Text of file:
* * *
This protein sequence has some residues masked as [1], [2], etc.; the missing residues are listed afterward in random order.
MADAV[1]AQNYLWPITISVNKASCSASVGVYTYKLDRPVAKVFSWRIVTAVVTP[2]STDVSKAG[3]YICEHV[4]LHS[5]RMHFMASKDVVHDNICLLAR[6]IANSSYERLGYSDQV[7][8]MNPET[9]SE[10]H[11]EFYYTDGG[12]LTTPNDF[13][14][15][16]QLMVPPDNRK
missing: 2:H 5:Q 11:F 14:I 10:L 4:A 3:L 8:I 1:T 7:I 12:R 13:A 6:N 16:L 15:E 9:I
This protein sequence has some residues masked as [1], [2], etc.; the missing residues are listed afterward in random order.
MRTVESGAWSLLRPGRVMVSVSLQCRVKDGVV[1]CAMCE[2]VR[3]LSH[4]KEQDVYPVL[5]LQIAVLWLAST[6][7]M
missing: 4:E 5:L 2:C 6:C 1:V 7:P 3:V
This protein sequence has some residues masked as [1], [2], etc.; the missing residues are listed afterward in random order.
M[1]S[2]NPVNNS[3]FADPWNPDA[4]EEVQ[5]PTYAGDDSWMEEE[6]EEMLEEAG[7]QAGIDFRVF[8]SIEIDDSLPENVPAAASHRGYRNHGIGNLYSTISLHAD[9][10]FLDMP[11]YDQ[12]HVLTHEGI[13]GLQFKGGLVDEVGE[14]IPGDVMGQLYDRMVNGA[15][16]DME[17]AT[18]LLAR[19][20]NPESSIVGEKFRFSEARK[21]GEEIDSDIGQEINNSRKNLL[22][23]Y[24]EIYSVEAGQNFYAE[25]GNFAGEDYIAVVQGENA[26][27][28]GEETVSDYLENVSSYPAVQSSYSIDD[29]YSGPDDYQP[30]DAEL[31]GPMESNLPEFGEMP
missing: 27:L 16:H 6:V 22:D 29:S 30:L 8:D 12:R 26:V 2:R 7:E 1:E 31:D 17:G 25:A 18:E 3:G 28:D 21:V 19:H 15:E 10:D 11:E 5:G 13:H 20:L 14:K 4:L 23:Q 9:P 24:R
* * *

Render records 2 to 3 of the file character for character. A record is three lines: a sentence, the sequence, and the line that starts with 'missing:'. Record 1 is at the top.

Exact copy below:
This protein sequence has some residues masked as [1], [2], etc.; the missing residues are listed afterward in random order.
MRTVESGAWSLLRPGRVMVSVSLQCRVKDGVV[1]CAMCE[2]VR[3]LSH[4]KEQDVYPVL[5]LQIAVLWLAST[6][7]M
missing: 4:E 5:L 2:C 6:C 1:V 7:P 3:V
This protein sequence has some residues masked as [1], [2], etc.; the missing residues are listed afterward in random order.
M[1]S[2]NPVNNS[3]FADPWNPDA[4]EEVQ[5]PTYAGDDSWMEEE[6]EEMLEEAG[7]QAGIDFRVF[8]SIEIDDSLPENVPAAASHRGYRNHGIGNLYSTISLHAD[9][10]FLDMP[11]YDQ[12]HVLTHEGI[13]GLQFKGGLVDEVGE[14]IPGDVMGQLYDRMVNGA[15][16]DME[17]AT[18]LLAR[19][20]NPESSIVGEKFRFSEARK[21]GEEIDSDIGQEINNSRKNLL[22][23]Y[24]EIYSVEAGQNFYAE[25]GNFAGEDYIAVVQGENA[26][27][28]GEETVSDYLENVSSYPAVQSSYSIDD[29]YSGPDDYQP[30]DAEL[31]GPMESNLPEFGEMP
missing: 27:L 16:H 6:V 22:D 29:S 30:L 8:D 12:R 26:V 2:R 7:E 1:E 31:D 17:G 25:A 18:E 3:G 28:D 21:V 19:H 15:E 10:D 11:E 5:G 13:H 20:L 14:K 4:L 23:Q 9:P 24:R